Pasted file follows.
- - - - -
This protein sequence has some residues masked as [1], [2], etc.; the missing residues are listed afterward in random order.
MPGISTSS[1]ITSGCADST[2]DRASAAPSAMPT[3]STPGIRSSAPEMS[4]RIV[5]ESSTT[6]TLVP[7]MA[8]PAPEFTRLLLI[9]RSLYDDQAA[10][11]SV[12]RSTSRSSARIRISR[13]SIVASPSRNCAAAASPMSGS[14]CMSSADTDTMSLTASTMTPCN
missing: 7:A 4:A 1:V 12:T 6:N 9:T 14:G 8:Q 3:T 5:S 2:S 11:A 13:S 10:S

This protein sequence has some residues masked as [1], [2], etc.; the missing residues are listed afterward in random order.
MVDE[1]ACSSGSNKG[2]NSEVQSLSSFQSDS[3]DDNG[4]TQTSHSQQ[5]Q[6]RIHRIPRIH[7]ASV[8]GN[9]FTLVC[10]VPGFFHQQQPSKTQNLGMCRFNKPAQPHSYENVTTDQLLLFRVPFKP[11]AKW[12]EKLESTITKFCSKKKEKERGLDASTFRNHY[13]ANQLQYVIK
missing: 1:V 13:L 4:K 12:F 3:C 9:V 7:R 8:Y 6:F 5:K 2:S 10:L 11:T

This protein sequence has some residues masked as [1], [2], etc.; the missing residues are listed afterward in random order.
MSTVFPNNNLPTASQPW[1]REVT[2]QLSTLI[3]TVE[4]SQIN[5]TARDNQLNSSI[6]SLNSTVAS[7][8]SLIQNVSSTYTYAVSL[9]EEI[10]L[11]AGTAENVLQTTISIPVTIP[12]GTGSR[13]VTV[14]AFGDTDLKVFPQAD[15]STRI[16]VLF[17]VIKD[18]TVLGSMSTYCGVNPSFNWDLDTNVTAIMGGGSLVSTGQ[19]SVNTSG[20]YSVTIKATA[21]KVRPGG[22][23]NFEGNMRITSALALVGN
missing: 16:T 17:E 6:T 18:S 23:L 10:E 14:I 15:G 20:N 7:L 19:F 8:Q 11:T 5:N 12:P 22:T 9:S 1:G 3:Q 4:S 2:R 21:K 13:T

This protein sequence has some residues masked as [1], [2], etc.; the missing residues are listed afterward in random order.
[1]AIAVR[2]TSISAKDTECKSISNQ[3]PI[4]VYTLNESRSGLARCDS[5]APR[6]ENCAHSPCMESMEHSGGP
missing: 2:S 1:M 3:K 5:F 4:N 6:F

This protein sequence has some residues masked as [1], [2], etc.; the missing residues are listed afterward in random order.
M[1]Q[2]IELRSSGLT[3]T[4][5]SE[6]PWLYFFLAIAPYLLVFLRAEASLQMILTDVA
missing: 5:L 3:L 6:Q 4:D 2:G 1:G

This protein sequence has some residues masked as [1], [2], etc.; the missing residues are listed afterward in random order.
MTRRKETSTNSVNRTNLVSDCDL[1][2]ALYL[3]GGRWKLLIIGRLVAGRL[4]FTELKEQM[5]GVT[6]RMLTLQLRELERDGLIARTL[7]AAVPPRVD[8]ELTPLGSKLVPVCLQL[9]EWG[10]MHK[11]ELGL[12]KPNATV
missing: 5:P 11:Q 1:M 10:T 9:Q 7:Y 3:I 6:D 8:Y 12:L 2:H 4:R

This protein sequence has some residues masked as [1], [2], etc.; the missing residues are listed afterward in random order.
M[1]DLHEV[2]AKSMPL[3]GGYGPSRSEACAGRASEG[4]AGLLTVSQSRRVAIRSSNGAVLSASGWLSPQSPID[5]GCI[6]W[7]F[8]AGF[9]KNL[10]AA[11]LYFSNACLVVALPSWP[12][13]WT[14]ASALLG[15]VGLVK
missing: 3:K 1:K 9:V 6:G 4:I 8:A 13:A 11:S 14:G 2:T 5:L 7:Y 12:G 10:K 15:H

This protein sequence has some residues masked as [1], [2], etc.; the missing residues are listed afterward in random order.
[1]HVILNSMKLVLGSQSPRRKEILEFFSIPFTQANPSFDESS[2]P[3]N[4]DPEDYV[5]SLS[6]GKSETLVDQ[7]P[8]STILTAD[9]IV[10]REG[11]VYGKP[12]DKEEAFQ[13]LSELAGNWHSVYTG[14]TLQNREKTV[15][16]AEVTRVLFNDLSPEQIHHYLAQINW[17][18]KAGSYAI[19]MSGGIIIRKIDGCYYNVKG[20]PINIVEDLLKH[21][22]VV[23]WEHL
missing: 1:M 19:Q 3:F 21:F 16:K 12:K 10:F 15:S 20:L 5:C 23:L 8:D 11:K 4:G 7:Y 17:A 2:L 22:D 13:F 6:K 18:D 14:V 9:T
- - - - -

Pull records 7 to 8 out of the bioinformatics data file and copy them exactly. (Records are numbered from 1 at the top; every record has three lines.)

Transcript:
This protein sequence has some residues masked as [1], [2], etc.; the missing residues are listed afterward in random order.
M[1]DLHEV[2]AKSMPL[3]GGYGPSRSEACAGRASEG[4]AGLLTVSQSRRVAIRSSNGAVLSASGWLSPQSPID[5]GCI[6]W[7]F[8]AGF[9]KNL[10]AA[11]LYFSNACLVVALPSWP[12][13]WT[14]ASALLG[15]VGLVK
missing: 3:K 1:K 9:V 6:G 4:I 8:A 13:A 11:S 14:G 2:T 5:L 7:Y 12:G 10:K 15:H

This protein sequence has some residues masked as [1], [2], etc.; the missing residues are listed afterward in random order.
[1]HVILNSMKLVLGSQSPRRKEILEFFSIPFTQANPSFDESS[2]P[3]N[4]DPEDYV[5]SLS[6]GKSETLVDQ[7]P[8]STILTAD[9]IV[10]REG[11]VYGKP[12]DKEEAFQ[13]LSELAGNWHSVYTG[14]TLQNREKTV[15][16]AEVTRVLFNDLSPEQIHHYLAQINW[17][18]KAGSYAI[19]MSGGIIIRKIDGCYYNVKG[20]PINIVEDLLKH[21][22]VV[23]WEHL
missing: 1:M 19:Q 3:F 21:F 16:K 12:K 10:F 15:S 20:L 5:C 23:L 8:D 11:K 4:G 7:Y 17:A 2:L 22:D 13:F 6:K 18:D 14:V 9:T